In 1994, the Beatles released a live version of "Roll Over Beethoven" on Live at the BBC. This live version was recorded on February 28, 1964 and broadcast on March 30, 1964 as part of a BBC series starring the Beatles called From Us to You. This version of "Roll Over Beethoven" was used in the film Superman III directed by Richard Lester who also directed the Beatles' first two films, Help! and A Hard Day's Night.
The Rutles' song "Blue Suede Schubert" is based on the Beatles' cover of this song.
- George Harrison – double-tracked vocals, handclaps, lead guitar
- John Lennon – handclaps, rhythm guitar
- Paul McCartney – handclaps, bass
- Ringo Starr – handclaps, drums
Electric Light Orchestra
|"Roll Over Beethoven"|
|Single by Electric Light Orchestra|
|from the album ELO 2|
|B-side||"Queen of the Hours"|
|Released||12 January 1973 (UK)
27 January 1973 (US)
|Recorded||1972, at Air Studios|
|Genre||Rock and roll, art rock|
|Length||8:09 (US album version)
7:03 (UK album version)
3:42 (US promo single)
|Writer(s)||Chuck Berry/Ludwig van Beethoven|
|Electric Light Orchestra singles chronology|
Electric Light Orchestra's (ELO) elaborate eight-minute reworking of "Roll Over Beethoven", appearing on the album ELO 2 in 1973, included an opening musical quote from Beethoven's Fifth Symphony and clever interpolations of material from the symphony's first movement into Berry's song. This became ELO's signature song and was used to close all of their concerts. "Roll Over Beethoven" was the second single released by the band in January 1973, and became their second consecutive top ten hit in the UK, as well as a hit in the United States when an edited version of the track was taken from ELO 2.
|Australian Kent Music Report Singles Chart||53|
|Dutch GfK chart||19|
|German Media Control Singles Chart||22|
|UK Singles Chart||6|
|U.S. Billboard Hot 100||42|
|U.S. Cash Box Top 100 Singles||48|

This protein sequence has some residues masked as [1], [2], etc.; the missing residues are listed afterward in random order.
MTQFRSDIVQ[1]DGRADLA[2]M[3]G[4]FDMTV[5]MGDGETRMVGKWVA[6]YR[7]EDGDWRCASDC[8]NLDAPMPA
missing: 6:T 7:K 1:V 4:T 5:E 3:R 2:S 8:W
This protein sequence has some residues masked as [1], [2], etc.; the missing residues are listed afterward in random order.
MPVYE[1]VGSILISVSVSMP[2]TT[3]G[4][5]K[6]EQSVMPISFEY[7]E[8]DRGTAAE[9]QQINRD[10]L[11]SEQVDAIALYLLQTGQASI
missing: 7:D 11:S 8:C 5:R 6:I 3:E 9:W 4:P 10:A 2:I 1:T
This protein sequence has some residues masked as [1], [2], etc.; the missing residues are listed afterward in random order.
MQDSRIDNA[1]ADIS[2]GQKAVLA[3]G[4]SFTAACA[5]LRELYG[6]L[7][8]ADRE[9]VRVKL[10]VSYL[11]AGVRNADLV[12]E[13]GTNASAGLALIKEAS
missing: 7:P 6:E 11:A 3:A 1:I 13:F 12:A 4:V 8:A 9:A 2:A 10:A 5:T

|U.S. Record World Singles||31|
Iron Maiden included a cover of the Berry song on the B-side of their single "From Here to Eternity", called "Roll Over Vic Vella". The song features different lyrics (written by Steve Harris) about the band's long-time tour manager, Vic Vella.
In pop culture
- The song, covered by Paul Shaffer, serves as the theme song for the 1992 family film Beethoven and its sequel Beethoven's 2nd. This is primarily because the title character, is a St. Bernard, and the line "Roll Over, Beethoven" fits perfectly
- 20th Century Masters - The Millennium Collection: The Best of Chuck Berry (CD). MCA Records. 1999. MCAD-11944.
- Roll Over Beethoven, The 500 Greatest Songs of All Time
- "Rolling Stone Review of "Roll Over Beethoven"". Retrieved June 17, 2011.
- ""AMG Review of Chuck Berry's "Roll Over Beethoven"". Retrieved June 17, 2011.
- Dietmar Rudolph. "A Collector's Guide to the Music of Chuck Berry: The Chess Era (1955-1966)". Retrieved March 1, 2007.
- "The RS 500 Greatest Songs of All Time". New York, NY: Rolling Stone. December 9, 2004. Archived from the original on 2008-06-22. Retrieved December 26, 2011.[not in citation given (See discussion.)]
- Mark Lewisohn (1988). The Beatles Recording Sessions. New York: Harmony Books. pp. 34, 37. ISBN 0-517-57066-1.
- Show 5 - Hail, Hail, Rock 'n' Roll: The rock revolution gets underway. [Part 1] : UNT Digital Library
- Mark Lewisohn (1988). The Beatles Recording Sessions. p. 201.
- Live at the BBC (booklet). London: Apple Records. 1994. 31796.
- Kent, David (1993). Australian Chart Book 1970–1992. St Ives, NSW: Australian Chart Book. ISBN 0-646-11917-6.
- Hung, Steffen. "Discografie Electric Light Orchestra". dutchcharts.nl. Retrieved 22 April 2013.
- "charts.de - Electric Light Orchestra". charts.de. Retrieved 22 April 2013.
- "Electric Light Orchestra". Offfical Charts Company. Retrieved March 5, 2013.
- "Electric Light Orchestra - Awards". AllMusic. Retrieved 5 March 2013.
- Hawtin, Steve. "Song artist 171 - Electric Light Orchestra". Tsort.info. Retrieved 2 May 2013.
- Whitburn, Joel (2008). Hot Country Songs 1944 to 2008. Record Research, Inc. p. 143. ISBN 0-89820-177-2.